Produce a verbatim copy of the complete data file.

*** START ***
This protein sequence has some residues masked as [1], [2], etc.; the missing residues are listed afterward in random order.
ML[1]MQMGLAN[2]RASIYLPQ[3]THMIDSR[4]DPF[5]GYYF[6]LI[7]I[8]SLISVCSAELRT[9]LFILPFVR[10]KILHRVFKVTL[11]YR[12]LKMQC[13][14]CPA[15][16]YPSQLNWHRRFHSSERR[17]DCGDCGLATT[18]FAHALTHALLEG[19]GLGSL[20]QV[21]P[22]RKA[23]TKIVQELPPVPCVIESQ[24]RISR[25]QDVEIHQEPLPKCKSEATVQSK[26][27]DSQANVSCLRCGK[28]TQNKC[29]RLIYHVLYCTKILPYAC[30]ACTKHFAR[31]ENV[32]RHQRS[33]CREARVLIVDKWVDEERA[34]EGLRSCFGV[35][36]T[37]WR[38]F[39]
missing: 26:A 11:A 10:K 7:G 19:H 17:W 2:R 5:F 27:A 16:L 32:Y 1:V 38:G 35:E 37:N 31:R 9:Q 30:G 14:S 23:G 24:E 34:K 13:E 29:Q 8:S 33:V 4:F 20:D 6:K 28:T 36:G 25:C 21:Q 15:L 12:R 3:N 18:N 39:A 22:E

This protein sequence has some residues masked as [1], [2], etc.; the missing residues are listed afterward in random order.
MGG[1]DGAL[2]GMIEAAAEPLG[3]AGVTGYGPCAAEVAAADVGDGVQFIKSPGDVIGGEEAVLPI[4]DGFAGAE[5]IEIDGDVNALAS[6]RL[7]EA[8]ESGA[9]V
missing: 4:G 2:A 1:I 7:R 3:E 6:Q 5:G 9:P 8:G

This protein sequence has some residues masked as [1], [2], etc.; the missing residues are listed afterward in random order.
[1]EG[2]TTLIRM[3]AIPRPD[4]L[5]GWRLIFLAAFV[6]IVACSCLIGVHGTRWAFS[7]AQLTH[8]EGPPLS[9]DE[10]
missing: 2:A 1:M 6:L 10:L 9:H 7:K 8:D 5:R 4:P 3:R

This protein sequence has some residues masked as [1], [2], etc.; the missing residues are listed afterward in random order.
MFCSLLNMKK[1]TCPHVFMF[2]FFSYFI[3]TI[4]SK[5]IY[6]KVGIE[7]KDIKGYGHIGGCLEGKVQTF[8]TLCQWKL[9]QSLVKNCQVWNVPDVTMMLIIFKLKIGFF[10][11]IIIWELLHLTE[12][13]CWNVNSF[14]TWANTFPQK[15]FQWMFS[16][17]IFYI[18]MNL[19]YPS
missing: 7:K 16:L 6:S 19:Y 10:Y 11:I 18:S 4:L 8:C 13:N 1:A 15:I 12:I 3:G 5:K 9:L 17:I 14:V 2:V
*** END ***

This protein sequence has some residues masked as [1], [2], etc.; the missing residues are listed afterward in random order.
ML[1]MQMGLAN[2]RASIYLPQ[3]THMIDSR[4]DPF[5]GYYF[6]LI[7]I[8]SLISVCSAELRT[9]LFILPFVR[10]KILHRVFKVTL[11]YR[12]LKMQC[13][14]CPA[15][16]YPSQLNWHRRFHSSERR[17]DCGDCGLATT[18]FAHALTHALLEG[19]GLGSL[20]QV[21]P[22]RKA[23]TKIVQELPPVPCVIESQ[24]RISR[25]QDVEIHQEPLPKCKSEATVQSK[26][27]DSQANVSCLRCGK[28]TQNKC[29]RLIYHVLYCTKILPYAC[30]ACTKHFAR[31]ENV[32]RHQRS[33]CREARVLIVDKWVDEERA[34]EGLRSCFGV[35][36]T[37]WR[38]F[39]
missing: 26:A 11:A 10:K 7:G 19:H 17:W 2:R 5:F 27:A 16:L 32:Y 1:V 38:G 35:E 37:N 31:R 9:Q 30:G 14:S 23:G 24:E 34:K 13:E 29:Q 8:S 33:V 4:F 20:D 6:K 28:T 36:G 25:C 21:Q 15:L 12:R 3:N 18:N 39:A 22:E

This protein sequence has some residues masked as [1], [2], etc.; the missing residues are listed afterward in random order.
MGG[1]DGAL[2]GMIEAAAEPLG[3]AGVTGYGPCAAEVAAADVGDGVQFIKSPGDVIGGEEAVLPI[4]DGFAGAE[5]IEIDGDVNALAS[6]RL[7]EA[8]ESGA[9]V
missing: 4:G 2:A 1:I 7:R 3:E 6:Q 5:G 9:P 8:G

This protein sequence has some residues masked as [1], [2], etc.; the missing residues are listed afterward in random order.
[1]EG[2]TTLIRM[3]AIPRPD[4]L[5]GWRLIFLAAFV[6]IVACSCLIGVHGTRWAFS[7]AQLTH[8]EGPPLS[9]DE[10]
missing: 2:A 1:M 6:L 10:L 9:H 7:K 8:D 5:R 4:P 3:R

This protein sequence has some residues masked as [1], [2], etc.; the missing residues are listed afterward in random order.
MFCSLLNMKK[1]TCPHVFMF[2]FFSYFI[3]TI[4]SK[5]IY[6]KVGIE[7]KDIKGYGHIGGCLEGKVQTF[8]TLCQWKL[9]QSLVKNCQVWNVPDVTMMLIIFKLKIGFF[10][11]IIIWELLHLTE[12][13]CWNVNSF[14]TWANTFPQK[15]FQWMFS[16][17]IFYI[18]MNL[19]YPS
missing: 7:K 16:L 6:S 19:Y 10:Y 11:I 18:S 4:L 8:C 13:N 1:A 15:I 12:I 3:G 5:K 9:L 17:I 14:V 2:V